Pat is at a mid-sized high performing suburban school, check out her quote on stakeholder involvement:
Alan is a principal at a large suburban school, listen to how he describes his role in service of stakeholders and how he frames resistance:
Having a like-minded thought partner at work is invaluable. Lisa feels fortunate that the other physics teacher helps push her practice:
Alan proactively gets in front of parental resistance by inviting them to participate in discussions and ask questions around school change:
When there is lack of support from stakeholders, the path of least resistance is to go with the status quo.
In our research, we learned about the complex ecosystem of stakeholders that can impact what an educator is able to do. Creating opportunities for students to learn more deeply is not a unilateral decision that an educator can make. We heard about the lack of students’ willingness to “go with” teachers’ unfamiliar approaches and the time it takes to build an environment in which they are willing. Teachers and principals, mostly at suburban schools, talked about high parental involvement and expectations. Deviation from the norm can be met with resistance and concern that non-traditional approaches may negatively impact their child’s potential college acceptance or scholarship. Some parents and students see high school strictly as a means to get a diploma and into college, where acceptance is based on writing skills, test scores, and GPA. We spoke with educators who said colleges aren’t explicitly looking for deeper learning competencies in their acceptance process, making the incentive unclear for teachers, students, and parents. The phrase “don’t mess with success” is something we heard from educators at high performing suburban schools when talking about stakeholders’ point of view and hesitancy to take risks. We also heard of instances where fellow teachers explicitly prevented an opportunity for deeper learning, based on concerns about efficiency or appearances.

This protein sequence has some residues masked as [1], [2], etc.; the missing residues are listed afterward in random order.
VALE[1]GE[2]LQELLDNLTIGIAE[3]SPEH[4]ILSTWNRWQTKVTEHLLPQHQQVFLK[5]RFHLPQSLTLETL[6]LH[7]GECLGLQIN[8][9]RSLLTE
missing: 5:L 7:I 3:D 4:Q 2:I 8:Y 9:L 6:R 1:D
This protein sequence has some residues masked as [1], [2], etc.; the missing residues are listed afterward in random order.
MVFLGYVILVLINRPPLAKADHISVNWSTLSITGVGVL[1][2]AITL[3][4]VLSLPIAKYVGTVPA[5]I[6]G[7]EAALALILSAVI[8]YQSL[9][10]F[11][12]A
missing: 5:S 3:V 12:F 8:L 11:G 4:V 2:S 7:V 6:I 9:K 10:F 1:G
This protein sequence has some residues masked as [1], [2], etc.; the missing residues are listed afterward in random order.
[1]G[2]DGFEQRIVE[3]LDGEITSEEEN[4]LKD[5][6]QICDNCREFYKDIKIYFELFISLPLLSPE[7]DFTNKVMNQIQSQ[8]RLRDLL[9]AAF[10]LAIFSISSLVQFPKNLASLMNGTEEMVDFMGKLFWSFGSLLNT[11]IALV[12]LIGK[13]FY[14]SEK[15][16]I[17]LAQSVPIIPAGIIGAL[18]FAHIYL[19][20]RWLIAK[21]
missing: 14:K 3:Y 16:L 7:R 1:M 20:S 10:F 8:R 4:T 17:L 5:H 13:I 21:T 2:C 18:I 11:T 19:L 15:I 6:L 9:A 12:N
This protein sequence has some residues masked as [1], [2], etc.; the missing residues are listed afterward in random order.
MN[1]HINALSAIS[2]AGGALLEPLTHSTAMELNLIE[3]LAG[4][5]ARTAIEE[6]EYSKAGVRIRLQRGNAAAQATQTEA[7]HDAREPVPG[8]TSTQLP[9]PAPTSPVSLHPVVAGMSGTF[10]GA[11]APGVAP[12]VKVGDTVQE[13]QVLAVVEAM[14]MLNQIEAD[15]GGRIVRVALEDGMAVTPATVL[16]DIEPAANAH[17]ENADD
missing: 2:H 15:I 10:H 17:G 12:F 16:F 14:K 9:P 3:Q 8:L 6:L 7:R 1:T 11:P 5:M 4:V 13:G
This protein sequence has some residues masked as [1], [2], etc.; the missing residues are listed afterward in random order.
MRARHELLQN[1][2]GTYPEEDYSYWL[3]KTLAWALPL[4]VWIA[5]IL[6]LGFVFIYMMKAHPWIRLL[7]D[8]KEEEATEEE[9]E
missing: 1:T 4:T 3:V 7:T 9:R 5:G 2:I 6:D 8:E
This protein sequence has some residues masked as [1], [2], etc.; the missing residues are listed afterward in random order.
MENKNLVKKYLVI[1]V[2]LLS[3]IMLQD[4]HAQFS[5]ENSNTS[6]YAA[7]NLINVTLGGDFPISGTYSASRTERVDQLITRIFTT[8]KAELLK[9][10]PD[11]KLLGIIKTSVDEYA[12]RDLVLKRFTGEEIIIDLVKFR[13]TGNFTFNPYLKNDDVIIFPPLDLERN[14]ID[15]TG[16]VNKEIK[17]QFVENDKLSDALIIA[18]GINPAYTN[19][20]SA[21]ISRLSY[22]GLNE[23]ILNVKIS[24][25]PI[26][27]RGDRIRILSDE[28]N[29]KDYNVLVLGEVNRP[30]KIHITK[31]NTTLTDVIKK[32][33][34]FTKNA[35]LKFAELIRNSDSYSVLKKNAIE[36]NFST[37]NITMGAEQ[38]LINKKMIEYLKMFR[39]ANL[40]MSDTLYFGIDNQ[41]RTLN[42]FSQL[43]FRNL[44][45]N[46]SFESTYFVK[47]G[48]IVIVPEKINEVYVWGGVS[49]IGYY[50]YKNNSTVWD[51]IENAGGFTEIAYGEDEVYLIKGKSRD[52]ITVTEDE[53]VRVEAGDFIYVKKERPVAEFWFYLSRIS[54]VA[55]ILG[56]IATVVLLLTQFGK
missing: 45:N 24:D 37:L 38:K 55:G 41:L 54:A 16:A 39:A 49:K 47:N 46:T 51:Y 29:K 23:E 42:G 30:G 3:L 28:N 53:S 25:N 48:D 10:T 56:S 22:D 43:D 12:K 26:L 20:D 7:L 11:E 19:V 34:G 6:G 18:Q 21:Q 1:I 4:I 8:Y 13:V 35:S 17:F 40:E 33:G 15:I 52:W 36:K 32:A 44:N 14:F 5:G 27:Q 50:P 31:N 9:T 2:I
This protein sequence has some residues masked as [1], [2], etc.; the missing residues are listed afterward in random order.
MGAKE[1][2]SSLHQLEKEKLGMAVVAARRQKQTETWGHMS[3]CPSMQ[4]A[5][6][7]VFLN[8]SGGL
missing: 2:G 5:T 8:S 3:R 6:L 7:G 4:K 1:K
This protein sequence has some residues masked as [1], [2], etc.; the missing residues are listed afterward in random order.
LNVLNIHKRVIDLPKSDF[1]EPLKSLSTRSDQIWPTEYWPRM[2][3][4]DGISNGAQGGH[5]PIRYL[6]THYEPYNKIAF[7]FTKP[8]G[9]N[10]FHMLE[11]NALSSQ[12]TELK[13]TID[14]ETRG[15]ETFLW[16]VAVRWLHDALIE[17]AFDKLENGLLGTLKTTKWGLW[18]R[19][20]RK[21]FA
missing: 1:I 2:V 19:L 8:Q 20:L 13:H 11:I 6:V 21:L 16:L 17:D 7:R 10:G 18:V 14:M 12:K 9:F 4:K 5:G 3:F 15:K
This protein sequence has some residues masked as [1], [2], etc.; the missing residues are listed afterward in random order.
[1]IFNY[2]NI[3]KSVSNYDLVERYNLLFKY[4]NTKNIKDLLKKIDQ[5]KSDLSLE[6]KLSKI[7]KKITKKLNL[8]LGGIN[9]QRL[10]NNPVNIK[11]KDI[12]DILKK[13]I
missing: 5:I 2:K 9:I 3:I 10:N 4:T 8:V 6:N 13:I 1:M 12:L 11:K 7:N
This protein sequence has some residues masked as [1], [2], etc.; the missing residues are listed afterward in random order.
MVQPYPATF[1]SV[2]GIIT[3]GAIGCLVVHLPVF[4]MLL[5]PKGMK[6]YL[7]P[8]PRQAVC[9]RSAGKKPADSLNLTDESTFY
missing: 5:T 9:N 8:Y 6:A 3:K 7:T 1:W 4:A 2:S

Strategically involving and building authentic relationships with stakeholders can create support for deeper learning.
While speaking with teachers and principals, we learned about the significance of collaborating with stakeholders as well as strategies where educators have found success. Creating a culture and community within the classroom takes time and effort, however, once established it can make it easier for teachers to introduce opportunities that deepen learning. Teachers talked about the significance of being engaging and relatable. Getting to know your students as people, potentially through assignments, and letting them get to know you. Establishing meaningful relationships with community members provides an unparalleled level of authenticity for students, however, it requires significant support and effort. We spoke with a principal who developed a mini-cohort with progressive and like-minded teachers. He also strategically invited a group of various stakeholders, such as the superintendent and head of the teachers union, to a site visit of a school with a non-traditional approach. Another principal instituted a communication methodology to help bring parents into decision making and an understanding of school change.